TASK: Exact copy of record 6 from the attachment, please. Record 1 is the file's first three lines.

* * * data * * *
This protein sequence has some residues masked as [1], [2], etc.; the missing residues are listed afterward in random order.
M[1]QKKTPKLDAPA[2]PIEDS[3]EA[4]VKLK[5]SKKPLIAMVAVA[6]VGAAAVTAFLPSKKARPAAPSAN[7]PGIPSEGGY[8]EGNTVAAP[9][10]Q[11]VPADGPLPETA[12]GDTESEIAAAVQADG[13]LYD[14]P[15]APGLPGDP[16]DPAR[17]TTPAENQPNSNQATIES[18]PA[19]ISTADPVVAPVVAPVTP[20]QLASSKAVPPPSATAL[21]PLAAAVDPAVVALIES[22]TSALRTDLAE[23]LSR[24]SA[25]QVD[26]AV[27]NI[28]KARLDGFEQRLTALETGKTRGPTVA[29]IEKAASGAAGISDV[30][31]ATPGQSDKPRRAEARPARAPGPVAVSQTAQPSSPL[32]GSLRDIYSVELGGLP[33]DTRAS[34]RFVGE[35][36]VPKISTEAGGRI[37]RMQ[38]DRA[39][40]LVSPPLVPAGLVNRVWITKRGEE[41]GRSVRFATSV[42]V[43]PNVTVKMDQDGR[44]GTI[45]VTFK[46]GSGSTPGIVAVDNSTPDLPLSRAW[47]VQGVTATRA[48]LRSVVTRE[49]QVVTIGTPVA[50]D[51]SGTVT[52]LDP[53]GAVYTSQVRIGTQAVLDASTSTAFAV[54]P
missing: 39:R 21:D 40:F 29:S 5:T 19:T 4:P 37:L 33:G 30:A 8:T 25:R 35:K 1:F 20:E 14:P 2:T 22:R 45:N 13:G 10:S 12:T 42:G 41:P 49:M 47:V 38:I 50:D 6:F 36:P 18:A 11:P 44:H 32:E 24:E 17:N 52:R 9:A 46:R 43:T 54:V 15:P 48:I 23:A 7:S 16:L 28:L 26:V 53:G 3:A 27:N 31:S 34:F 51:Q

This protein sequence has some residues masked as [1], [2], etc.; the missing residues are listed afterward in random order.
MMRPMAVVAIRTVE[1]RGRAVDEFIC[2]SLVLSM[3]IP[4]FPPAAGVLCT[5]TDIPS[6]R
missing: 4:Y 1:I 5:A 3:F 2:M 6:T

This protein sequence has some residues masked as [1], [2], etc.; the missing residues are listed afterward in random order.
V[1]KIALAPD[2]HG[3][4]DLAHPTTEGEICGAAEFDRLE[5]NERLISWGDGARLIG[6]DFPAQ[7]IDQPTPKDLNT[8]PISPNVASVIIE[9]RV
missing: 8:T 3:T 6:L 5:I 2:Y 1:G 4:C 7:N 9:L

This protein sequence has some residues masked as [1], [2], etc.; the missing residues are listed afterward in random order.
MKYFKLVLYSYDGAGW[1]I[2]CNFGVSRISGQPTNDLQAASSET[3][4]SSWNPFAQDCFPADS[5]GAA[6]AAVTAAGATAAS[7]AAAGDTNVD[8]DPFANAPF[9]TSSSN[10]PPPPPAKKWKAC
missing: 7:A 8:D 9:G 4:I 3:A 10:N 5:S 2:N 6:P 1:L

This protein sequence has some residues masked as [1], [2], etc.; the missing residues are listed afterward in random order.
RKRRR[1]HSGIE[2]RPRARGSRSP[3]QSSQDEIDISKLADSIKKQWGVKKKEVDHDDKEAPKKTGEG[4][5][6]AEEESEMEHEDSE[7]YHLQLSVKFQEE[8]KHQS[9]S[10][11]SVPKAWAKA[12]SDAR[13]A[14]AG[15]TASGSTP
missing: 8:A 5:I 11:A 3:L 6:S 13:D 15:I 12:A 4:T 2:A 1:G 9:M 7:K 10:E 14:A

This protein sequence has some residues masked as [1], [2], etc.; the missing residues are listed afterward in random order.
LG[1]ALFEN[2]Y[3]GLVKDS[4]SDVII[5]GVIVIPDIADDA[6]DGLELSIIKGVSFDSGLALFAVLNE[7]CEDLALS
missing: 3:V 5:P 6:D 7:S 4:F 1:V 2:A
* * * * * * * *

This protein sequence has some residues masked as [1], [2], etc.; the missing residues are listed afterward in random order.
LG[1]ALFEN[2]Y[3]GLVKDS[4]SDVII[5]GVIVIPDIADDA[6]DGLELSIIKGVSFDSGLALFAVLNE[7]CEDLALS
missing: 3:V 5:P 6:D 7:S 4:F 1:V 2:A